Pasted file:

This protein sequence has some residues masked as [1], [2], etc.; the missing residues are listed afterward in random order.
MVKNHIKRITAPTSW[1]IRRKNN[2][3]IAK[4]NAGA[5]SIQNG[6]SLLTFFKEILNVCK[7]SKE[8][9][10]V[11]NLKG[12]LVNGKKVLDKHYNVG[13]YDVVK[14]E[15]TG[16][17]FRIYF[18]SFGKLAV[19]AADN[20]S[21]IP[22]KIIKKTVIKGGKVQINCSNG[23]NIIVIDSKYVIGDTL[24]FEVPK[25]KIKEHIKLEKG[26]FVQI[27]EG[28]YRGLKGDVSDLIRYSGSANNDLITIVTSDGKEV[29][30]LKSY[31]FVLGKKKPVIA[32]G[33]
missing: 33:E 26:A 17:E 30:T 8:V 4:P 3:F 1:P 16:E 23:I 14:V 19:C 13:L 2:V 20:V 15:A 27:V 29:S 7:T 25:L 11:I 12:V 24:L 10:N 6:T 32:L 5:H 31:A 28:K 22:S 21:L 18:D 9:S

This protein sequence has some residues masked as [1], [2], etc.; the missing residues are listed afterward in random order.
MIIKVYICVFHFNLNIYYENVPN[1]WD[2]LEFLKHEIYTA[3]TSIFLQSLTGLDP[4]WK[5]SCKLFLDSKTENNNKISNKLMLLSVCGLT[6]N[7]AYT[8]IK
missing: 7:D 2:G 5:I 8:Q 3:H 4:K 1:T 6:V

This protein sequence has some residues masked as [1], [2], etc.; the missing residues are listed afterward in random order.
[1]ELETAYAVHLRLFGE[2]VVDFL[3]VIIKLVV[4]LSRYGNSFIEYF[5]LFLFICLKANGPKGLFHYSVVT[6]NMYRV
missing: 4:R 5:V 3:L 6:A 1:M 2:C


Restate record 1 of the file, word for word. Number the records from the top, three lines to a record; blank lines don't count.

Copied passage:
This protein sequence has some residues masked as [1], [2], etc.; the missing residues are listed afterward in random order.
MVKNHIKRITAPTSW[1]IRRKNN[2][3]IAK[4]NAGA[5]SIQNG[6]SLLTFFKEILNVCK[7]SKE[8][9][10]V[11]NLKG[12]LVNGKKVLDKHYNVG[13]YDVVK[14]E[15]TG[16][17]FRIYF[18]SFGKLAV[19]AADN[20]S[21]IP[22]KIIKKTVIKGGKVQINCSNG[23]NIIVIDSKYVIGDTL[24]FEVPK[25]KIKEHIKLEKG[26]FVQI[27]EG[28]YRGLKGDVSDLIRYSGSANNDLITIVTSDGKEV[29][30]LKSY[31]FVLGKKKPVIA[32]G[33]
missing: 33:E 26:A 17:E 30:T 8:V 4:P 3:F 1:P 16:E 23:I 14:V 19:C 13:L 2:V 20:V 15:A 27:V 29:S 7:T 25:L 11:I 12:V 24:L 10:N 6:T 32:L 5:H 31:A 28:K 22:S 21:L 18:D 9:S